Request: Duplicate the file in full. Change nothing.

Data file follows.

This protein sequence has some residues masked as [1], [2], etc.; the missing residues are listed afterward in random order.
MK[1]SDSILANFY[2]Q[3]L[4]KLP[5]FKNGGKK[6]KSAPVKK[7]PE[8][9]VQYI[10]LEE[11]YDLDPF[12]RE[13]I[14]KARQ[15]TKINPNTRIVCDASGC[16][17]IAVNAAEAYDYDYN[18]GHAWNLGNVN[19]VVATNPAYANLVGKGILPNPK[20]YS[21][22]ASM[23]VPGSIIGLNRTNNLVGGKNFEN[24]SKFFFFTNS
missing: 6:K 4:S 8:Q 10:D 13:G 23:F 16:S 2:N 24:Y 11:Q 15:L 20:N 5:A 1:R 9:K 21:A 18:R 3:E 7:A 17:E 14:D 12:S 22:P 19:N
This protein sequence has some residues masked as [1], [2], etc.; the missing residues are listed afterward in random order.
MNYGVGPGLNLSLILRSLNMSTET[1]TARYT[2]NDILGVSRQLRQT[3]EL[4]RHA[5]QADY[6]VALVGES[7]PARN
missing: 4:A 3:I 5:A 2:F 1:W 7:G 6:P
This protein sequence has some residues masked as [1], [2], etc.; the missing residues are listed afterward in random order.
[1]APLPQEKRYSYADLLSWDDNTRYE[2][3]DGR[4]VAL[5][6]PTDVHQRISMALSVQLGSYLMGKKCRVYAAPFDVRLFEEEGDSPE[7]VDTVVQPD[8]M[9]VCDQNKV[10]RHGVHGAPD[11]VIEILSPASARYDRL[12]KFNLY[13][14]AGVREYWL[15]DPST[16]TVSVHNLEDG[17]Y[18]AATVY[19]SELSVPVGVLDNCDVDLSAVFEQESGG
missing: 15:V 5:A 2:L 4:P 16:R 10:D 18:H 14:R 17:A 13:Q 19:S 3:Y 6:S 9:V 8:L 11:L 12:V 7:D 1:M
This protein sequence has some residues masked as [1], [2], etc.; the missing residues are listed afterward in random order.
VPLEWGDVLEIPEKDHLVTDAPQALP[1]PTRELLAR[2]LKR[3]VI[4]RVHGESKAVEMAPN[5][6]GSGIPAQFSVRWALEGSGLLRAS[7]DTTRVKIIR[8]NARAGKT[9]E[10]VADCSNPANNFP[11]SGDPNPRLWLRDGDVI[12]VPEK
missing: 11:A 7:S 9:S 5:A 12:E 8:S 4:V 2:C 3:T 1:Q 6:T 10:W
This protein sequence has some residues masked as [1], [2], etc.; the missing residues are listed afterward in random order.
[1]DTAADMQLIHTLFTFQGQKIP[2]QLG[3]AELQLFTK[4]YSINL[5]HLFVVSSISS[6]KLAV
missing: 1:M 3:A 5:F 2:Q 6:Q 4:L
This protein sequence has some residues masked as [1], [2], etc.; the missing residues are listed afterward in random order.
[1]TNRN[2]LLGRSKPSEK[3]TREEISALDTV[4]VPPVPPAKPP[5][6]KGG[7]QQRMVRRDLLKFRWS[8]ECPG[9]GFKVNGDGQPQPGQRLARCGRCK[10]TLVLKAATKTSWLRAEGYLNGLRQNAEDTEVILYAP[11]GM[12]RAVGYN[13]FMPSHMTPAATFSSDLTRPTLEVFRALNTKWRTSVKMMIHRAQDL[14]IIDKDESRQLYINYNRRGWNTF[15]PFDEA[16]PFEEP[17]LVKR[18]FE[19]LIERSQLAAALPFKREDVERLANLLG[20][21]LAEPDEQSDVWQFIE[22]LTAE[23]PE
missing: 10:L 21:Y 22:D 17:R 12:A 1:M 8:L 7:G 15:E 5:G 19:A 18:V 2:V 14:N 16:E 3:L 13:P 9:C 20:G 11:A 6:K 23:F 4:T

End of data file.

This protein sequence has some residues masked as [1], [2], etc.; the missing residues are listed afterward in random order.
MK[1]SDSILANFY[2]Q[3]L[4]KLP[5]FKNGGKK[6]KSAPVKK[7]PE[8][9]VQYI[10]LEE[11]YDLDPF[12]RE[13]I[14]KARQ[15]TKINPNTRIVCDASGC[16][17]IAVNAAEAYDYDYN[18]GHAWNLGNVN[19]VVATNPAYANLVGKGILPNPK[20]YS[21][22]ASM[23]VPGSIIGLNRTNNLVGGKNFEN[24]SKFFFFTNS
missing: 6:K 4:S 8:Q 10:D 13:G 23:F 16:S 2:N 24:Y 11:Q 15:L 20:N 5:A 1:R 9:K 21:A 18:R 3:E 7:A 17:E 14:D 12:S 22:P 19:N
This protein sequence has some residues masked as [1], [2], etc.; the missing residues are listed afterward in random order.
MNYGVGPGLNLSLILRSLNMSTET[1]TARYT[2]NDILGVSRQLRQT[3]EL[4]RHA[5]QADY[6]VALVGES[7]PARN
missing: 4:A 3:I 5:A 2:F 1:W 7:G 6:P
This protein sequence has some residues masked as [1], [2], etc.; the missing residues are listed afterward in random order.
[1]APLPQEKRYSYADLLSWDDNTRYE[2][3]DGR[4]VAL[5][6]PTDVHQRISMALSVQLGSYLMGKKCRVYAAPFDVRLFEEEGDSPE[7]VDTVVQPD[8]M[9]VCDQNKV[10]RHGVHGAPD[11]VIEILSPASARYDRL[12]KFNLY[13][14]AGVREYWL[15]DPST[16]TVSVHNLEDG[17]Y[18]AATVY[19]SELSVPVGVLDNCDVDLSAVFEQESGG
missing: 15:V 5:A 2:L 4:P 16:R 10:D 18:H 14:R 17:A 13:Q 19:S 3:Y 6:S 9:V 8:L 11:L 12:V 7:D 1:M
This protein sequence has some residues masked as [1], [2], etc.; the missing residues are listed afterward in random order.
VPLEWGDVLEIPEKDHLVTDAPQALP[1]PTRELLAR[2]LKR[3]VI[4]RVHGESKAVEMAPN[5][6]GSGIPAQFSVRWALEGSGLLRAS[7]DTTRVKIIR[8]NARAGKT[9]E[10]VADCSNPANNFP[11]SGDPNPRLWLRDGDVI[12]VPEK
missing: 11:A 7:S 9:S 5:A 12:E 8:S 4:V 2:C 3:T 1:Q 6:T 10:W
This protein sequence has some residues masked as [1], [2], etc.; the missing residues are listed afterward in random order.
[1]DTAADMQLIHTLFTFQGQKIP[2]QLG[3]AELQLFTK[4]YSINL[5]HLFVVSSISS[6]KLAV
missing: 1:M 3:A 5:F 2:Q 6:Q 4:L
This protein sequence has some residues masked as [1], [2], etc.; the missing residues are listed afterward in random order.
[1]TNRN[2]LLGRSKPSEK[3]TREEISALDTV[4]VPPVPPAKPP[5][6]KGG[7]QQRMVRRDLLKFRWS[8]ECPG[9]GFKVNGDGQPQPGQRLARCGRCK[10]TLVLKAATKTSWLRAEGYLNGLRQNAEDTEVILYAP[11]GM[12]RAVGYN[13]FMPSHMTPAATFSSDLTRPTLEVFRALNTKWRTSVKMMIHRAQDL[14]IIDKDESRQLYINYNRRGWNTF[15]PFDEA[16]PFEEP[17]LVKR[18]FE[19]LIERSQLAAALPFKREDVERLANLLG[20][21]LAEPDEQSDVWQFIE[22]LTAE[23]PE
missing: 10:L 21:Y 22:D 17:R 12:A 1:M 8:L 7:G 15:E 5:G 19:A 18:V 2:V 14:N 16:E 3:L 13:P 9:C 20:G 11:A 6:K 23:F 4:T